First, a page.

[ Narrator: ] The Phoenix Indian School is shuttered now. The school began in 1891 and closed in 1988. So I end up getting in trouble again. At one time I got so angry and I just didn't do what was right and I got me some thumbtacks and I put it on my teacher's chair 'cause she was so mean.
[ Narrator: ] Some Navajo parents didn't want children in school. Others thought Western education was correct. I was glad that I went to boarding school. My parents saw the need for education. That was the only way I could get it because there were no busses that came our way. If they should spank you, if that's what it costs to learn that powerful tool English. My great grandfather told me in order to overcome the White people and their ways, you have to learn to speak their language. Think the way they do. What I was exposed to was a cowboy and Indian movie. And the Indians were always the bad ones, and the cowboys were always the good guys.
[ Narrator: ] Schools were built closer to home by the first part of the 20th century. Boarding schools changed, with an emphasis on Western education. About 2,000 Navajos attended the Intermountain Indian School in Brigham City, Utah. The school was in operation from 1950 to 1984. Intermountain was closed as many students preferred being close to home. We also want to be careful not to solely make Indians into victims, make them into powerless people who didn't know what to do, didn't know how to defend themselves. There was a lot about the boarding school that, in terms of language and culture, that reflects a wider and more complicated scene.
[ Narrator: ] Dan Begay was filled with anger from experiences at boarding school. And I began to cry, and that was when my wife told me, "Those things happened a long time ago. "This is now. "You need to leave all of this behind you." And, uh, at that time I didn't realize how I was very much still connected to what had happened to me way back then as a child.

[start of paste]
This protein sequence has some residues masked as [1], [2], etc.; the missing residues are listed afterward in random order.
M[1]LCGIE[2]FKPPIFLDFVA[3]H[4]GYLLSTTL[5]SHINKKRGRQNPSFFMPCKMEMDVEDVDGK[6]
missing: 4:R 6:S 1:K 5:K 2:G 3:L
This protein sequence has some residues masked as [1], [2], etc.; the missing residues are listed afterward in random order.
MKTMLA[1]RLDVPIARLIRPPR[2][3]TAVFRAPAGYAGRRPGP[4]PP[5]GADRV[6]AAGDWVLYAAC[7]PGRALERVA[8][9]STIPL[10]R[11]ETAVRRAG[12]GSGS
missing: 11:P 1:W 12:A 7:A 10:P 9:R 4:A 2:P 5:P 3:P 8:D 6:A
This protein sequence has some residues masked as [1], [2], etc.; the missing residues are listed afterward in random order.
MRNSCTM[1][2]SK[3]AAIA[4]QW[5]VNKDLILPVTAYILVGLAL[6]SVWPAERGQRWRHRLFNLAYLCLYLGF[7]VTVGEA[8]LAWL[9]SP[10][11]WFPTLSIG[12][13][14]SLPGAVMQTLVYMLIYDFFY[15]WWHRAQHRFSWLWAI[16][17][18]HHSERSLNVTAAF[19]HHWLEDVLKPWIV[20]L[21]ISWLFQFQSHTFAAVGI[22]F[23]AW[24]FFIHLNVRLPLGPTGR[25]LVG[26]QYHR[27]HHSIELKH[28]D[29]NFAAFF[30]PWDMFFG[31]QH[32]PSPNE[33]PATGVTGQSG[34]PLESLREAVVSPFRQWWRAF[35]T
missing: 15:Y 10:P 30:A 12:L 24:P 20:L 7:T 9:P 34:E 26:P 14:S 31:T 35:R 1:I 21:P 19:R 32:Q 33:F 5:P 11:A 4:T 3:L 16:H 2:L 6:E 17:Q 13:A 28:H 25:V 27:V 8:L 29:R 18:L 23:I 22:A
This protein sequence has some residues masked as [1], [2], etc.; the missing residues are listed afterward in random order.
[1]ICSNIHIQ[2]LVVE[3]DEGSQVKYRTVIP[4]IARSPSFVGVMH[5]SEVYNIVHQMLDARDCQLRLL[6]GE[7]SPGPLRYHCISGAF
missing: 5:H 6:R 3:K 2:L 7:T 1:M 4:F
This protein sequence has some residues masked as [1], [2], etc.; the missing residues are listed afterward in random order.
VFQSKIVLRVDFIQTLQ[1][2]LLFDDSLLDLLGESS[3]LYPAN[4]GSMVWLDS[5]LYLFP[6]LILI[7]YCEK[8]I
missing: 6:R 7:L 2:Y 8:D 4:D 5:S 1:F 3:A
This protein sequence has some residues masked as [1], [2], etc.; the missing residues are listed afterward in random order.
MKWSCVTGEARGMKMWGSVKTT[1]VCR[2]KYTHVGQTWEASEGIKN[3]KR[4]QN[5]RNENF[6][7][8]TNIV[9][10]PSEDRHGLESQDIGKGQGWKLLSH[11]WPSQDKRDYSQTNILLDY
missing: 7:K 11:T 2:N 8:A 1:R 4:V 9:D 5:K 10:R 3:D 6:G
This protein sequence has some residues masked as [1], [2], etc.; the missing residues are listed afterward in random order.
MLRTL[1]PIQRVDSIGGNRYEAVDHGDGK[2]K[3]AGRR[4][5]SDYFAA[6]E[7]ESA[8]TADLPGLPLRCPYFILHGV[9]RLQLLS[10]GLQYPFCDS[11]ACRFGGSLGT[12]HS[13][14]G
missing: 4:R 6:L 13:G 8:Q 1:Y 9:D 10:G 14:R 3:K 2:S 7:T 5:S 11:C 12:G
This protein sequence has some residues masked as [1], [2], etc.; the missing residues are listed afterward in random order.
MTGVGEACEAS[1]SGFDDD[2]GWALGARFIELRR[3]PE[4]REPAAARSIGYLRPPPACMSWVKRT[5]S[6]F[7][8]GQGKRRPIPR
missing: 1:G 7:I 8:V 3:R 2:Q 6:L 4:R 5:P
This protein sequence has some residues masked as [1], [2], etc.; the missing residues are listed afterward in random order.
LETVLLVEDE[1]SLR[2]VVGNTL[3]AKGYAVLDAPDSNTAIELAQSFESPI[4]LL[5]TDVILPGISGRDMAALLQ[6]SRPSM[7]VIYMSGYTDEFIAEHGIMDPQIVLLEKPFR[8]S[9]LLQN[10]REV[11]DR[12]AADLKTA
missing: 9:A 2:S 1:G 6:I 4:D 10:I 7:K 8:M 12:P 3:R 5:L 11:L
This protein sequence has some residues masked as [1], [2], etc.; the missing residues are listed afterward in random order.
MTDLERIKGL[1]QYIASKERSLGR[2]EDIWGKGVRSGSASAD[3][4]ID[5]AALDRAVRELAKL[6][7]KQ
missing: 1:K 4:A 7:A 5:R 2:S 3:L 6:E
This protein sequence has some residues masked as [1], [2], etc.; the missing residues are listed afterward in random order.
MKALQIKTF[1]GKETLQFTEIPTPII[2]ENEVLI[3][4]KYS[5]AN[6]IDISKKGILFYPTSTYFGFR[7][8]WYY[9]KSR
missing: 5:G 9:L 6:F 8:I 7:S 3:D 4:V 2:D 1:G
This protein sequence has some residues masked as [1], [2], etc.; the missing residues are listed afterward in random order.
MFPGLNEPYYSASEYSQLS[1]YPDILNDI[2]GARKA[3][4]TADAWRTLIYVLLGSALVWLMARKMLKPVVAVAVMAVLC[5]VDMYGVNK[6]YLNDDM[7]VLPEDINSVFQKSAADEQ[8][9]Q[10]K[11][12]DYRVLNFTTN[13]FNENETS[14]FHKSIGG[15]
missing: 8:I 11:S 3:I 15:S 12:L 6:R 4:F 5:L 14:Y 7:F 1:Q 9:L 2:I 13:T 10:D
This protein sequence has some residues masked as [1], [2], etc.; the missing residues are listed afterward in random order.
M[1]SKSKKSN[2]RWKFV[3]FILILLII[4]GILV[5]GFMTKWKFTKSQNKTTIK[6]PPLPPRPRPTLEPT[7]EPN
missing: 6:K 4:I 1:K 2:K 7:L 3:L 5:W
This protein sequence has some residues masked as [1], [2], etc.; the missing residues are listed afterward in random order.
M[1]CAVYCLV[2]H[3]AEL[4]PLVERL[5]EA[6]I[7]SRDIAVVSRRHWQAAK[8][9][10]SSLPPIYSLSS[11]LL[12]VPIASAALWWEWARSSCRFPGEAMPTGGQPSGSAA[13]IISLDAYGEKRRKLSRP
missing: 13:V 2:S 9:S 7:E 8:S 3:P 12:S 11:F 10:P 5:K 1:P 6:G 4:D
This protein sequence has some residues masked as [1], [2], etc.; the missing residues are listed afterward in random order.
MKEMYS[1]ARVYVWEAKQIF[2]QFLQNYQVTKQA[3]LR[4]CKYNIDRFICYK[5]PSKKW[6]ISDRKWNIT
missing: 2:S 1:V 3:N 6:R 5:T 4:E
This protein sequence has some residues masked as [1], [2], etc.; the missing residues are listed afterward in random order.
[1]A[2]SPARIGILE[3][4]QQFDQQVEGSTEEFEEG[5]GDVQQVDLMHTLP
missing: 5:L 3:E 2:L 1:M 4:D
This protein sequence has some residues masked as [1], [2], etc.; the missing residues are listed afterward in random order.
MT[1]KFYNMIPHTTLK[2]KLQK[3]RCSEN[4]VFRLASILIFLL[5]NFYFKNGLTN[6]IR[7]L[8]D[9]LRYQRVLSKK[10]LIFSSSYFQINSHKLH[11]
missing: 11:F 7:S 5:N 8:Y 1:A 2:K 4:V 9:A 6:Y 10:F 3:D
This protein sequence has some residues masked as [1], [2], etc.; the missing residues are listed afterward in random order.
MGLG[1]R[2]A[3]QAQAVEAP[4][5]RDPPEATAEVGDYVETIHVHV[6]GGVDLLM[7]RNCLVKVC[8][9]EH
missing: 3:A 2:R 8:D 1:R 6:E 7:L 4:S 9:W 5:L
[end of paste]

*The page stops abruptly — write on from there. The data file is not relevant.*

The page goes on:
[ Narrator: ] The "long walk" of the Navajos is a story of courage and perseverance. Their sacred land remains. The "long walk" and the Bosque Redondo experiences of my ancestors to this day is still very difficult for many Navajo people to talk about. When we hear the stories from our parents and our grandparents, if we're fortunate enough to hear them... [ Crying ] ...umm, we can't help but get tearful about what they went through. The horrible, horrendous conditions that they lived through, the humiliation that they had to endure... They were treated as less than animals. And so when we think about it and we hear their stories, we get very tearful and we get very mournful and I get appalled and I get angry at the treatment of my grandmothers and my grandfathers. And yet at the same time, we also are very thankful and we marvel at our ancestors' courage and their integrity because, umm, if they hadn't endured this experience, we would not be here today, and so we always remember them.
[ Narrator: ] Tears stain the landscape of the American West. Navajos sometimes visit Bosque Redondo. Memories are painful. Stones are brought from the Navajo homeland as tribute to ancestors. It's a story of tears and triumph.
[ Announcer: ] This program was made possible in part by: George S. and Dolores Dore Eccles Foundation, Pacific Mountain Network and Navajo Nation Archeology Department